Let’s break the ice! Lesson#1!
To break the ice, I decided to start with something super basic! Even without having studied japanese, many people probably already know this. But it’s just the beginning, don’t worry 🙂
Sentence Structure and Personal Pronouns
Let’s say that there is only one strict rule about japanese sentences: the verb must be put at the end of the sentence. The other elements can be used in various orders and they are omitted when possible. The shorter the sentence.. the better!
Ok, let’s say that it’s not totally random, but since there are not strict rules.. you’ll get it with experience
All the elements of the sentence are “marked” by a particle that follows them and identifies their grammatical function. We will talk about these particles later, but if you want to understand sentences.. you better know what they mean now.
“Wa” (Written with hiragana “Ha” ->は)
This particle identifies the topic of the sentence. The topic of the sentence is often the subject, but it may be any other element. If the topic is the subject or the object the particles “wa” replace the other particle, otherwise it’s postponed to the other particle.
This particle identifies the subject of the sentence.
“Wo” (を – pronounced “o”)
This particle identifies the direct object of the sentence.
This particle has many function like the dative case (I talk to him) or lative case (I go to Japan)
Most important functions are for genitive case or to nominalize verbs and phrases.
There are other particles and these ones may have also other functions.. but for the moment it’s enough.
Just remember that the topic it’s usually put at the beginning of the sentence and that when one element of the sentence specifies something about another element, it always precedes that element.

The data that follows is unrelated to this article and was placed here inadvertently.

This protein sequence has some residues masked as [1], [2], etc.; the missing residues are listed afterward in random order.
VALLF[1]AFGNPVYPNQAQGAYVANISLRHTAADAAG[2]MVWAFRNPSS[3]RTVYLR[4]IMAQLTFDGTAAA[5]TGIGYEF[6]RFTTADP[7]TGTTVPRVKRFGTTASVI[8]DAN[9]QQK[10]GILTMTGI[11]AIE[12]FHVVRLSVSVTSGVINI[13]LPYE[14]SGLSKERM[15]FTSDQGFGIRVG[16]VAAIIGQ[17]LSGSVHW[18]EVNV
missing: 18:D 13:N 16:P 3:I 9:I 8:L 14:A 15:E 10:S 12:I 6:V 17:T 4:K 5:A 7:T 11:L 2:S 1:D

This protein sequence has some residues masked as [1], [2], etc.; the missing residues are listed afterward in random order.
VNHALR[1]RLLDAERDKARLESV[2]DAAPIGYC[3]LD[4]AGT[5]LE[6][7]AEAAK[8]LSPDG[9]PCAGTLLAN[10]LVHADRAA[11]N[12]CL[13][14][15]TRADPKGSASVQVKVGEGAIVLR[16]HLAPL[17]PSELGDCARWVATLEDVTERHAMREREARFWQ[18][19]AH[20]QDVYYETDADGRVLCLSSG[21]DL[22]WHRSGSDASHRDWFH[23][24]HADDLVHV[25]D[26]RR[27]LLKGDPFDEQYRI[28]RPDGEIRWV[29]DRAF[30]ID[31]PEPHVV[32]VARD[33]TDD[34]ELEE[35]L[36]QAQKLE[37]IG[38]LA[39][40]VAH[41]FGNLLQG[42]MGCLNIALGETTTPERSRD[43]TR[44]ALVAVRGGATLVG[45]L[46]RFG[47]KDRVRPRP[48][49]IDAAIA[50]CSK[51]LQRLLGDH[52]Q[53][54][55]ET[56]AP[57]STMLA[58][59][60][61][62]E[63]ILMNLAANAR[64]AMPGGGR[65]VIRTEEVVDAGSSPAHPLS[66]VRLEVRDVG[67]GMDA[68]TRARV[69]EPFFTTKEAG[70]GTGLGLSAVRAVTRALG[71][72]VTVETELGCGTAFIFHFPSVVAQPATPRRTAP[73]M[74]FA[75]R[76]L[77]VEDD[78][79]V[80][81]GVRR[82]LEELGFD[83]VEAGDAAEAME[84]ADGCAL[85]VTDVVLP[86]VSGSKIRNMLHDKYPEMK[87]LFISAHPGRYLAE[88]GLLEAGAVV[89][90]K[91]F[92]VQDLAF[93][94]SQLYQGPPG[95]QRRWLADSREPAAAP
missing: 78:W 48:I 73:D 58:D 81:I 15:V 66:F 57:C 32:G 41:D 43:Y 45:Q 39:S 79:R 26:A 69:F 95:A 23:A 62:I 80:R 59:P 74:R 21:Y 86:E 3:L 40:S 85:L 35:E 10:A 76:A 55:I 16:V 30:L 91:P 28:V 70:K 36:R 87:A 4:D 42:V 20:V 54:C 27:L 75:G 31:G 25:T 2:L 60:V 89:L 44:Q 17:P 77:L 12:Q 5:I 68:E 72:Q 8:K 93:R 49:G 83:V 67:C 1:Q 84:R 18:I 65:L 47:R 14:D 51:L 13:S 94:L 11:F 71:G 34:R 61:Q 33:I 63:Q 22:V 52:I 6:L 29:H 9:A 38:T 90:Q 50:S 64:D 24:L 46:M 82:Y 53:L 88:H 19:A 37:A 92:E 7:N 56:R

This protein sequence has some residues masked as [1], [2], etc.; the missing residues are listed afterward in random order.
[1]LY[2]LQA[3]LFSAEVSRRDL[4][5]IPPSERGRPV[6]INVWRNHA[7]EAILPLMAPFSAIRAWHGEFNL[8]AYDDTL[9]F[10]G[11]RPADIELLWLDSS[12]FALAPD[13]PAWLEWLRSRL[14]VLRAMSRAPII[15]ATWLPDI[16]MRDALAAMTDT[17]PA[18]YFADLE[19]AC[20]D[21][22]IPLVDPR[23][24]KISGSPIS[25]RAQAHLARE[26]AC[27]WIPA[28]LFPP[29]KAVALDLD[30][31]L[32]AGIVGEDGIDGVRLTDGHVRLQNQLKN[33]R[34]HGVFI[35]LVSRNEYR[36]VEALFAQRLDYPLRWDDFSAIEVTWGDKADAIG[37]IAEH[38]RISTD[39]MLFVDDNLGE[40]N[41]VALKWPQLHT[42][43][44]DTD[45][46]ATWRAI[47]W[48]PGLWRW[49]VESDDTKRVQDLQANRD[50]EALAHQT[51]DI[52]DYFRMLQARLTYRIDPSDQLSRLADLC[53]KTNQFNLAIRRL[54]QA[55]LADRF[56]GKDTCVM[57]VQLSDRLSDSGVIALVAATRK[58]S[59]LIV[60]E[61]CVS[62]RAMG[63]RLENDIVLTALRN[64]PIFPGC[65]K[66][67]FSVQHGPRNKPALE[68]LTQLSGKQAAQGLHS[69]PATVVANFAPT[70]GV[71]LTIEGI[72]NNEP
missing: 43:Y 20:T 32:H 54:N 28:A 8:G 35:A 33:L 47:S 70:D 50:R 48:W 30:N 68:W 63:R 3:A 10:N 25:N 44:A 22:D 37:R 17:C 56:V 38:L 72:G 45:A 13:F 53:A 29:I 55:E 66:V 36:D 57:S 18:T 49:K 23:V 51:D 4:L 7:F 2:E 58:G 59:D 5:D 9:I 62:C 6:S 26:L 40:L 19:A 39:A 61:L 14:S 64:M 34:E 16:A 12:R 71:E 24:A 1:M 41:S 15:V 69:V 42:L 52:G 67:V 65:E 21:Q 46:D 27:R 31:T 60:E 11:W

My friend’s interesting book–> watashi no tomodachi no omoshiroi hon
The book I read yesterday–> Kinou watashi ga yonda hon
I am running fast–>> watashi wa hayaku hashitte iru
There is something else you have to know to make basic sentences: Personal Pronouns
There are A LOT of pronouns, but it’s ok if you learn the most common for the moment.
I – Me – My
Watashi [私] (formal)
Ore [俺] Boku [僕] (informal)(used by males)
Atashi [あたし] (informal)(used by females)
You – Your – singular
Anata [あなた] (formal)
Kimi [君] (informal)
Omae [お前] (very informal)
He-She / Him-Her
Kare [彼] (“He” “Him”)(formal)
Kanojo [彼女] (“She” “Her”)(formal)
To make them plural, you just need to add a suffix:
-tachi [達] and -ra [等] to make an informal pronoun or -gata [方] to make a formal one.
Example of the most used plural pronouns:
Bokura, Watashitachi, Bokutachi, Oretachi (“We” “Us”)
Anatagata, Anatatachi, Kimitachi, Kimira, Omaetachi (You – plural)
Karera, Karetachi (They – male) Kanojotachi, Kanojora (They – female)
Who watch anime in japanese surely already heard “Kisama” and “Temee”. They both mean “You” but are rude and hostile.